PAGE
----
Aubrey Levin conducted his homosexual “aversion therapy” project in South Africa from 1969-1974 under the auspices of the South African Defence Force during apartheid. Levin lead a team of military psychologists and psychiatrists who, in opposition to generally accepted standards of medical treatment, forcibly subjected conscripts to electric shock therapy designed to purportedly cure homosexuality, and reportedly subjected hundreds of others to experimental sex change operations.
These examples represent but a few relatively recent historical examples of unethical and malevolent practice by medical doctors. Unlike so many of the fictive representations of the mad scientist, such practices have not been carried out in isolation, shame, and secrecy. Rather, they have often been supported, if not initiated, by the State; carried out by teams of researchers and practitioners; and bolstered by widely accepted ideologies that justify (ab)use of maligned populations, whether they be ethnic/racial, gendered, sexual, or another type of Other. Indeed, such practices have more often been the norm rather than the aberrant work of individual rogues and deviants.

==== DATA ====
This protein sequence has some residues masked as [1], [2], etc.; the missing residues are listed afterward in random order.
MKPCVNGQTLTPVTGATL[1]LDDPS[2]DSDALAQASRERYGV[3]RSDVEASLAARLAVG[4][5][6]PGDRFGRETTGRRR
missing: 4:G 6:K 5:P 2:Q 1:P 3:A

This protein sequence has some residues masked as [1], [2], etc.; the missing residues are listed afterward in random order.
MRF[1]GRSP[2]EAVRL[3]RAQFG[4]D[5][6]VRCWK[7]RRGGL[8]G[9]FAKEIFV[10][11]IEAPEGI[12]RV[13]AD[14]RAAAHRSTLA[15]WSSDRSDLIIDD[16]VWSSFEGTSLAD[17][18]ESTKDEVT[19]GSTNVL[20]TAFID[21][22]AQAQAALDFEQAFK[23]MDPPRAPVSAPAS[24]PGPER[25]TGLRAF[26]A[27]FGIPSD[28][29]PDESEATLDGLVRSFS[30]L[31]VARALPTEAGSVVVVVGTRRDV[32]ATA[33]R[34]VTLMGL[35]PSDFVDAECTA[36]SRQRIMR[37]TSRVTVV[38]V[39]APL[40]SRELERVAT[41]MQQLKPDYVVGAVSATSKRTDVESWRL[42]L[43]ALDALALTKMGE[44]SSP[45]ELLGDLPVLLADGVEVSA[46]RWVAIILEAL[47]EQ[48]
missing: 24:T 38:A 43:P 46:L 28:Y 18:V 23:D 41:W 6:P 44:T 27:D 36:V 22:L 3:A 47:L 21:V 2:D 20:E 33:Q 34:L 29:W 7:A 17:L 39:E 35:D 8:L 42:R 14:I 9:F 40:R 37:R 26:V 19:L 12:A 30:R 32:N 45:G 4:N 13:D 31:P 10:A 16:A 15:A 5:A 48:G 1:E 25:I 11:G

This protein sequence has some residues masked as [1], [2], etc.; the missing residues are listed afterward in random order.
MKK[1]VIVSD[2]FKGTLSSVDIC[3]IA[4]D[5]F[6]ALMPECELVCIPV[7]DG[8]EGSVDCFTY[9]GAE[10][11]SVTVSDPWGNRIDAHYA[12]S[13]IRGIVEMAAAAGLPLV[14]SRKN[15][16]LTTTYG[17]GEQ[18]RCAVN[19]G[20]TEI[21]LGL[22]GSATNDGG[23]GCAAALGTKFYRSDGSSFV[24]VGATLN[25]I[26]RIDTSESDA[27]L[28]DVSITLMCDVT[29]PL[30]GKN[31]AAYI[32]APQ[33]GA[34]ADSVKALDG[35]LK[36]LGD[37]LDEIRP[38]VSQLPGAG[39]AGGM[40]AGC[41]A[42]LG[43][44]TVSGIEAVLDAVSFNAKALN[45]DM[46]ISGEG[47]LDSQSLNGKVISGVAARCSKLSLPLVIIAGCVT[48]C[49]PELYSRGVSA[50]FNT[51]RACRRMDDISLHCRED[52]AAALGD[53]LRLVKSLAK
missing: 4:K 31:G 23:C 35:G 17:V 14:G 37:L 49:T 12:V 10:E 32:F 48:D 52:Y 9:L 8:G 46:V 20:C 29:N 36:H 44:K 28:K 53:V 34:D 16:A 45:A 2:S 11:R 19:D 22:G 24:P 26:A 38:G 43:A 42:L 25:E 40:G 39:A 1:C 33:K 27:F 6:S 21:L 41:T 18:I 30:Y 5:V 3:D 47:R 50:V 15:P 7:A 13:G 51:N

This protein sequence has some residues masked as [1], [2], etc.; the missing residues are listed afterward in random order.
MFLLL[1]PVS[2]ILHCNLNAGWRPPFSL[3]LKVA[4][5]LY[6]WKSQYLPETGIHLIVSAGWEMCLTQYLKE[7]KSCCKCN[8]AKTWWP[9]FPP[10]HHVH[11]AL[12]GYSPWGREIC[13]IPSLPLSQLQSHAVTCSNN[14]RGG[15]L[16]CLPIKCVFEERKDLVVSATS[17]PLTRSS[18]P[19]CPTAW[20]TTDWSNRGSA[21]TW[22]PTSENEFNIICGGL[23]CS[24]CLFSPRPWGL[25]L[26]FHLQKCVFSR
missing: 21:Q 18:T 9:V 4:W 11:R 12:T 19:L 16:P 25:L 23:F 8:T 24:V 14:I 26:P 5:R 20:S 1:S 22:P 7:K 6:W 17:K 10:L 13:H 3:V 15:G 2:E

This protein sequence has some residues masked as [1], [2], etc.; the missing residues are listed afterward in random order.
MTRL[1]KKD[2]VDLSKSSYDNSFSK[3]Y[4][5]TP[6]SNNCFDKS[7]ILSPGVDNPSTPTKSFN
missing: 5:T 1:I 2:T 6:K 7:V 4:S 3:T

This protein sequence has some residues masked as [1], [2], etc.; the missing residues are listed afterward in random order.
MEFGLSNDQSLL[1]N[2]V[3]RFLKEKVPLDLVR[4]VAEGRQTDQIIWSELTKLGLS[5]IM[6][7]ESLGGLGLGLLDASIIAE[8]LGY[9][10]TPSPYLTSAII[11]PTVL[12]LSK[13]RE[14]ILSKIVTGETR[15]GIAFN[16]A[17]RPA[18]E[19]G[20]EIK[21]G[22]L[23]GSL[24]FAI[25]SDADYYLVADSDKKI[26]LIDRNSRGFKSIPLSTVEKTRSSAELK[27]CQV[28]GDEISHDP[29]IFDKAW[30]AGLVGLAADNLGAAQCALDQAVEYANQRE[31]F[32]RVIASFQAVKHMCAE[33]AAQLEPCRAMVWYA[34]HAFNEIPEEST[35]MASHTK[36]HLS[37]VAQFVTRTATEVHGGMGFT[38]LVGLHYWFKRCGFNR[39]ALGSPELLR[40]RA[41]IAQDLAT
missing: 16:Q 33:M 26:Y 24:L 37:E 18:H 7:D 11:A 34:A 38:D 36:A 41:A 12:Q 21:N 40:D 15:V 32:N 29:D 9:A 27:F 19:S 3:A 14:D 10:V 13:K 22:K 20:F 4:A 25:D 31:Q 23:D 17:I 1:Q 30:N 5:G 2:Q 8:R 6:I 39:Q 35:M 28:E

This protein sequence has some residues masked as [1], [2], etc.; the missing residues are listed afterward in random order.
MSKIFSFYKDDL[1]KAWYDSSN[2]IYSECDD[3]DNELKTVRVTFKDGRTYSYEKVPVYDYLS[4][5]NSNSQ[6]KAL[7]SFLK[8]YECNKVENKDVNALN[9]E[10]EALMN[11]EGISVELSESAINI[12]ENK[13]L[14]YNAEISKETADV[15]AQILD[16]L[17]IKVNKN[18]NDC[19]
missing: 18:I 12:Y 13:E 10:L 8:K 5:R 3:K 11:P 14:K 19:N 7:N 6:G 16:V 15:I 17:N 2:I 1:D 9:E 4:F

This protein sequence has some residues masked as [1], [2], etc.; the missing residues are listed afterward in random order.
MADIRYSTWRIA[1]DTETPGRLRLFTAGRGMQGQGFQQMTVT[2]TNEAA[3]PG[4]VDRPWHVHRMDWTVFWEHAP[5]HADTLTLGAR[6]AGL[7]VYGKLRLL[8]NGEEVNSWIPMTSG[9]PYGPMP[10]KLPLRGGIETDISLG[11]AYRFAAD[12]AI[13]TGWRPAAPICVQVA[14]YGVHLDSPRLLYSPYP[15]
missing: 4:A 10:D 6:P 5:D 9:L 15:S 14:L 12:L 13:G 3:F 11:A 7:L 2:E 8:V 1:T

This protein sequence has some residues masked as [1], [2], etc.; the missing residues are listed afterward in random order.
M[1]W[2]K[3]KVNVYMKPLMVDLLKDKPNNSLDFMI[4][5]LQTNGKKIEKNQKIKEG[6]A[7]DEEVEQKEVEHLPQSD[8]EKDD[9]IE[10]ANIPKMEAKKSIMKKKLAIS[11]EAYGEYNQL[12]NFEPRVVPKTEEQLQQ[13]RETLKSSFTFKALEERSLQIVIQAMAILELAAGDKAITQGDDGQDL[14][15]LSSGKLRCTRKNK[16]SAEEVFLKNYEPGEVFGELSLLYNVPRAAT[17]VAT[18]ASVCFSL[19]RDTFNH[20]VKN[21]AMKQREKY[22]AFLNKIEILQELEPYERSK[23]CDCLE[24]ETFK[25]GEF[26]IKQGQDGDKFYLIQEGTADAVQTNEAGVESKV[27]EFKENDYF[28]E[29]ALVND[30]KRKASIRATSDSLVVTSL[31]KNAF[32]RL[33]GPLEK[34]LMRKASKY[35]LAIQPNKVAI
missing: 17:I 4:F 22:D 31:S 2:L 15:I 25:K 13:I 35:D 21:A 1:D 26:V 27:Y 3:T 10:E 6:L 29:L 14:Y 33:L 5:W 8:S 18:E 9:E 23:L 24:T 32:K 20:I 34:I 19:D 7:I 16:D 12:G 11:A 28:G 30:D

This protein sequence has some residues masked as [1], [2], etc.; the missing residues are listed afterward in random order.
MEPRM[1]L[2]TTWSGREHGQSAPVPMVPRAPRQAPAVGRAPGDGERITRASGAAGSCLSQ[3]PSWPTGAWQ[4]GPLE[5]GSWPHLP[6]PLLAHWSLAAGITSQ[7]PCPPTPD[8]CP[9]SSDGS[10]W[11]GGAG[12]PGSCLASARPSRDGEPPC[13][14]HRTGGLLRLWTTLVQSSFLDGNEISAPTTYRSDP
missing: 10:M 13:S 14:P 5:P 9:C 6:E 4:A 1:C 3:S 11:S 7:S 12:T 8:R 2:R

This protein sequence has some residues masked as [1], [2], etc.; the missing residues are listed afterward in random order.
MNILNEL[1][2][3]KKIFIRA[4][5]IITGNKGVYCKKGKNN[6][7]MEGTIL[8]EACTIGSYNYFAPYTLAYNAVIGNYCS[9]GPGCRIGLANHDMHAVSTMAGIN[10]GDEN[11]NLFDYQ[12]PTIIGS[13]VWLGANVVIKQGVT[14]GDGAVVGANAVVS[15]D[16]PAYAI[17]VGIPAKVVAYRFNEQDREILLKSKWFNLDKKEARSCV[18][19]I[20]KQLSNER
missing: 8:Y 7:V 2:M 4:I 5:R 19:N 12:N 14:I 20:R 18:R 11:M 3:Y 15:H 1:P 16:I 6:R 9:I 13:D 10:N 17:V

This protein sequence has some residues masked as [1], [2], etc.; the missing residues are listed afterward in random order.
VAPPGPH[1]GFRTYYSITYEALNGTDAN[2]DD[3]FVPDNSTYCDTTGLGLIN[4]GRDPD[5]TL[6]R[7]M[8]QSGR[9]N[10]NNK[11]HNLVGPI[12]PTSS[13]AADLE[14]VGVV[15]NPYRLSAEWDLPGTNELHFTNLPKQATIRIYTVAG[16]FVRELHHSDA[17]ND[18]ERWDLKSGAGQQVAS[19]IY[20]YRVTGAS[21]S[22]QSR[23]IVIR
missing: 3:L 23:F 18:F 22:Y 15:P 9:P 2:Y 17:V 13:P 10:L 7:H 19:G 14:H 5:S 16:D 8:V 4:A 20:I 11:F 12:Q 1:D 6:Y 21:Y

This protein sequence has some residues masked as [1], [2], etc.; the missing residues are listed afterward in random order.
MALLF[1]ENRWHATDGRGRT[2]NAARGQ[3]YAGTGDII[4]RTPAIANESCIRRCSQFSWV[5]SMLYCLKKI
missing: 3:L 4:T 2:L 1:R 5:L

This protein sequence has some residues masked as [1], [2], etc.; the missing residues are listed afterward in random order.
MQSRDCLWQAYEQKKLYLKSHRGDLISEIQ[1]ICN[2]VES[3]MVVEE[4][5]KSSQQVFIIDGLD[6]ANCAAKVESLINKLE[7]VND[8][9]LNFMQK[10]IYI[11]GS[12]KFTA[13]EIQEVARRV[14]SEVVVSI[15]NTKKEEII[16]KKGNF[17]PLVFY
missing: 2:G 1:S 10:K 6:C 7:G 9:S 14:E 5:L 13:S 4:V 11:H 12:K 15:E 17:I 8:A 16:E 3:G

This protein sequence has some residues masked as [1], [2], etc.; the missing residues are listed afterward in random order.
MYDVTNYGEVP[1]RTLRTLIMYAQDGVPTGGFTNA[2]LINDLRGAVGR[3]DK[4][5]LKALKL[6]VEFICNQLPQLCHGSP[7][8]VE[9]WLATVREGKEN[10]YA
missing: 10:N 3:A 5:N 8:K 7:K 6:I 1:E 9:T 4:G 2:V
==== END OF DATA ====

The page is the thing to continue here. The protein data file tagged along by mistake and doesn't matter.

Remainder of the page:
The failure to apply the basic standard of care as well as the most rudimentary of moral and ethical consideration to marginalized and vulnerable populations raises questions of not simply how such atrocities could have happened within a field that is understood to be essentially altruistic, but why some groups lie outside the boundaries of ethical consideration and treatment. How is the Other imagined in biomedical discourse? What is it that enables otherwise intelligent people not only to violate the simple Hippocratic creed to do no harm, but to go further in justifying clear and obvious unethical practices in the name of medical scientific advancement? What role does speculative fiction play in enabling us to imagine Other-wise?
At the coming Northern Network for Medical Humanities Research Congress 20-21 September 2018, I anticipate the opportunity to elucidate the ways in which speculative fiction, generally, has the capacity to encourage us to imagine Other-wise: that is, to radically reimagine biomedicine’s relationship to alien(ated) Others, and how black women’s speculative fiction, specifically, postulates alternative ethics that allow us to perceive, to think, and to act more humanely and ethically across our many forms of human variation.
ESTHER L. JONES is Associate Provost and Dean of the Faculty and the E. Franklin Frazier Chair of African American Literature, Theory and Culture at Clark University in Worcester, MA, USA. Her research and teaching specializations include race and gender in the medical humanities, literature and medicine, speculative fiction, and black diasporic women’s literature. She is the author of Medicine and Ethics in Black Women’s Speculative Fiction (2015 Palgrave MacMillan series in Literature, Science, and Medicine), and the editor-in-chief for a newly contracted major reference work tentatively titled “Health Humanities in Global Context: Race and Ethnicity Across the World” (Springer Nature). She is on Twitter @estherljones